Backsliding With the Best

Even the super-green have their dirty little (very little) food secrets

I really do try, pretty hard, to do the green thing when I eat. For example, I buy the one-pound bag of baby carrots, not the four little individual bags banded together with a giant sticker, cute as they are. And I try to drink locally brewed beer, and only buy donuts that come in recyclable paper boxes.

Something I've noticed about myself, though, in all matters of discipline or vice, is that things backfire if I am too rigid. Trying to diet? Can't deny myself that brownie, or I'll soon be eating half a cake and a bag of Doritos, besides. Decided to start working out? Have to let myself sleep through at least one 6 a.m. water aerobics class per week, or I'll promptly call and cancel my YMCA membership.

This system—sort of—works for me, and I was thinking of how it applied to green food habits early last spring, when I went to the Beardsley Community Farm off Western Avenue to talk to farm manager Ben Epperson and a handful of AmeriCorps workers—Beth Hilliard, Jeff Martin, Frank Callo—about sustainable farming. Back then, they were tilling the ground for community farmers, and harvesting some lettuce and early potatoes and whatnot they supplied to charitable organizations. We oohed and ahed over their brand new composter and talked about how Callo rides his bike to work, every day, rain or shine. I was mulling over what it would take for me to be able to be this dedicated to environmentally conscious food production—at least one major slip-up, maybe per day, maybe per half hour—and decided I would draw them out. What did they let slip every now and then?

"For myself," I almost said, just to get the conversation rolling, "I eat red meat. And I can't help ordering those vanilla diet Cokes, even though they come in extra-large Styrofoam cups. And..."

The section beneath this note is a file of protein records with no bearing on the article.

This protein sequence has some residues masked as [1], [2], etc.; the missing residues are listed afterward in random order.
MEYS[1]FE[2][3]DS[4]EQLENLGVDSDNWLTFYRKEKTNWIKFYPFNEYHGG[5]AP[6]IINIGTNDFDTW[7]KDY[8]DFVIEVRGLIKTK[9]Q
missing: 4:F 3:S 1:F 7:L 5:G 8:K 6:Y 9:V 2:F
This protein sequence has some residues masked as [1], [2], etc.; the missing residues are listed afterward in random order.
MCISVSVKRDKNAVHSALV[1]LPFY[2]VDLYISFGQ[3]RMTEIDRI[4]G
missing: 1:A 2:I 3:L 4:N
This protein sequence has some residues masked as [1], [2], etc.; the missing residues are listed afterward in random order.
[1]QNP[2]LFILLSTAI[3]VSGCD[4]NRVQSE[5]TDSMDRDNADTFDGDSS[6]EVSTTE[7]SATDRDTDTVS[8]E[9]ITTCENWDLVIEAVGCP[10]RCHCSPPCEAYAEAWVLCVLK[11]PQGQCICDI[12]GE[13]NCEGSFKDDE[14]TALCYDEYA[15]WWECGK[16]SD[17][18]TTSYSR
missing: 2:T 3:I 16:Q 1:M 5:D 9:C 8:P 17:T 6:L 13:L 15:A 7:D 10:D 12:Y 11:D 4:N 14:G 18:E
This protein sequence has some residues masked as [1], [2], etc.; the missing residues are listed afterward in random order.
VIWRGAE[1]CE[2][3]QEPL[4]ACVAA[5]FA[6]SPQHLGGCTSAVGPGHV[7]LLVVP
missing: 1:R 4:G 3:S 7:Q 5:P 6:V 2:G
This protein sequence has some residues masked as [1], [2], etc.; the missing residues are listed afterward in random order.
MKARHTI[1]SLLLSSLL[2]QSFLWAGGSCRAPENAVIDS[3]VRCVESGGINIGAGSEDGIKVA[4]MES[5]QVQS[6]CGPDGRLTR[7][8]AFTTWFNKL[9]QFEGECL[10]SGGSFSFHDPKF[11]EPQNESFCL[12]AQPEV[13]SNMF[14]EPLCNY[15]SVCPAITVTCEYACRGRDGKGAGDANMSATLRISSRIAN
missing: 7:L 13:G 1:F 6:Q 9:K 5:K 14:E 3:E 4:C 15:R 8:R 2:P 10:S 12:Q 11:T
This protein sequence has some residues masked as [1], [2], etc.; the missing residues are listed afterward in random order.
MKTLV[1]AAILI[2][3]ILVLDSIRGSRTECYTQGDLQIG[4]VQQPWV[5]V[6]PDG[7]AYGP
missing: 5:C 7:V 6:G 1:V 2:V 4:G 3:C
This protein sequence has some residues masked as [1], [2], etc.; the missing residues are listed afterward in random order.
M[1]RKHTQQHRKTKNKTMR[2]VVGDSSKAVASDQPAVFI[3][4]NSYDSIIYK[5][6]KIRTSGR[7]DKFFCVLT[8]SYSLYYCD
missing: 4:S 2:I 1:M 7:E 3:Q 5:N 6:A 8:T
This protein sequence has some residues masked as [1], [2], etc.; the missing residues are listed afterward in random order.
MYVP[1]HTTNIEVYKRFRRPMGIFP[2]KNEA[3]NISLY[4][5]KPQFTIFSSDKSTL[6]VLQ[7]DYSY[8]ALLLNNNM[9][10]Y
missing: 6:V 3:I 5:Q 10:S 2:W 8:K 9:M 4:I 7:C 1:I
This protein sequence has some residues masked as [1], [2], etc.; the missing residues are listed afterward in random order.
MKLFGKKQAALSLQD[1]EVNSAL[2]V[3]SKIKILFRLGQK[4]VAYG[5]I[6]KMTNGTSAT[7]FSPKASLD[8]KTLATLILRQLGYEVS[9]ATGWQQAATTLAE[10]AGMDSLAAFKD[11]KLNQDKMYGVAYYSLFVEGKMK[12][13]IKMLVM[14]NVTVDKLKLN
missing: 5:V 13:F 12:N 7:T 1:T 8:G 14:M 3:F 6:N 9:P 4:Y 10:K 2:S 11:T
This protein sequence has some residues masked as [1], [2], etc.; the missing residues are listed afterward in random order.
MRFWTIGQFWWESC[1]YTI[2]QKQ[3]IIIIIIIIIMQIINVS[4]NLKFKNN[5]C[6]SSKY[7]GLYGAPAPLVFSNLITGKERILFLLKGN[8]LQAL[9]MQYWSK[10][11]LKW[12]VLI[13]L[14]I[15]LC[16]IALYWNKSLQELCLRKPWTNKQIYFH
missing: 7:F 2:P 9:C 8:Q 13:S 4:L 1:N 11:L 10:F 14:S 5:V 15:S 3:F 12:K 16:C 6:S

But before I could speak, Callo did. "Every now and then," he said, "I just have to have a trashy snack cake," and the others nodded solemnly.

Martin looked stricken, but soldiered on. "I, er, still buy produce out of season once in a while."

And Hilliard topped them all. "I sometimes clean the counter with—paper towels!"

I'm reminded of the contrast between my green and their green on my second visit to Beardsley in late October. New AmeriCorps workers, same old Ben, now demonstrating how to gather seed and plant cool-weather crops, and showing off a new solar dehydrator.

"We are drying herbs to put into soup packets to extend our donation season," he says. "Three types of basil, thyme, oregano, a very slight amount fennel and rosemary. We'll be combining them with garlic—we started that in November and harvest it in early spring—dried peppers, and tomatoes. We may put some dried greens in there. You can add a packet to beans and stock, and it makes a truly delicious soup or stew." The soup starters will make their way to Family Promise, a rehab center for homeless families, a family crisis center, an after-school program for low-income families. And they'll go to anyone who swings by to work for a while at the farm. Like me, only all I've done so far is talk, and still Epperson is welcoming me and everyone else to take as many cool weather crop seedlings home as I'd like—broccoli rabe, mustard greens, cauliflower.

Which I do, and because I'm trying to follow the Beardsley Farm example, I only accidentally let one four-pack freeze before I get it into the ground, which is enough of a mess-up that I plant the other, er, 18 plants.

As I'm leaving, Epperson is fretting. "I haven't grown any bay this season. The packets would probably be better with a bay leaf." That's okay, Ben. Everyone has their faults.